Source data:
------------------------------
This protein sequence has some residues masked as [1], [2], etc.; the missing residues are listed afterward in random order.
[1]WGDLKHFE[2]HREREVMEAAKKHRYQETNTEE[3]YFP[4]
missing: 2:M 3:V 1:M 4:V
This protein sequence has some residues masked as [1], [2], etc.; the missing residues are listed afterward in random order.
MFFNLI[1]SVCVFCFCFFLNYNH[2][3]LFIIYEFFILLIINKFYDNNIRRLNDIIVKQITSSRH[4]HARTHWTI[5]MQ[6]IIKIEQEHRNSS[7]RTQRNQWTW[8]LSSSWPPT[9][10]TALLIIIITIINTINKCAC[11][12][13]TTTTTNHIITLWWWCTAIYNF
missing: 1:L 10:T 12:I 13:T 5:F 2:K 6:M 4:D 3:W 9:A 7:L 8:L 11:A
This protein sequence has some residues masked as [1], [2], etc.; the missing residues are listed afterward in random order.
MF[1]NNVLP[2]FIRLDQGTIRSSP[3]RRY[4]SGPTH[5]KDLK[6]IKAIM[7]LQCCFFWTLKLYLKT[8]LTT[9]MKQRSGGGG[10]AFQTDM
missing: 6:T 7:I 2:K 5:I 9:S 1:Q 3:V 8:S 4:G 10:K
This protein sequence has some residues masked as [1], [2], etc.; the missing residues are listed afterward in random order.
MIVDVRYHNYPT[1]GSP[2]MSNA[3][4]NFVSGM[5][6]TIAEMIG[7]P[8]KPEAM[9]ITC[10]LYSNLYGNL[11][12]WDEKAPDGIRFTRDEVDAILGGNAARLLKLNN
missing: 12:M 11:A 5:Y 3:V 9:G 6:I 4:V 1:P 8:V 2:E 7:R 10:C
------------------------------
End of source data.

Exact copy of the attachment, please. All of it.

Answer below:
This protein sequence has some residues masked as [1], [2], etc.; the missing residues are listed afterward in random order.
[1]WGDLKHFE[2]HREREVMEAAKKHRYQETNTEE[3]YFP[4]
missing: 2:M 3:V 1:M 4:V
This protein sequence has some residues masked as [1], [2], etc.; the missing residues are listed afterward in random order.
MFFNLI[1]SVCVFCFCFFLNYNH[2][3]LFIIYEFFILLIINKFYDNNIRRLNDIIVKQITSSRH[4]HARTHWTI[5]MQ[6]IIKIEQEHRNSS[7]RTQRNQWTW[8]LSSSWPPT[9][10]TALLIIIITIINTINKCAC[11][12][13]TTTTTNHIITLWWWCTAIYNF
missing: 1:L 10:T 12:I 13:T 5:F 2:K 6:M 4:D 3:W 9:A 7:L 8:L 11:A
This protein sequence has some residues masked as [1], [2], etc.; the missing residues are listed afterward in random order.
MF[1]NNVLP[2]FIRLDQGTIRSSP[3]RRY[4]SGPTH[5]KDLK[6]IKAIM[7]LQCCFFWTLKLYLKT[8]LTT[9]MKQRSGGGG[10]AFQTDM
missing: 6:T 7:I 2:K 5:I 9:S 1:Q 3:V 8:S 4:G 10:K
This protein sequence has some residues masked as [1], [2], etc.; the missing residues are listed afterward in random order.
MIVDVRYHNYPT[1]GSP[2]MSNA[3][4]NFVSGM[5][6]TIAEMIG[7]P[8]KPEAM[9]ITC[10]LYSNLYGNL[11][12]WDEKAPDGIRFTRDEVDAILGGNAARLLKLNN
missing: 12:M 11:A 5:Y 3:V 9:G 6:I 4:V 1:P 8:V 2:E 7:R 10:C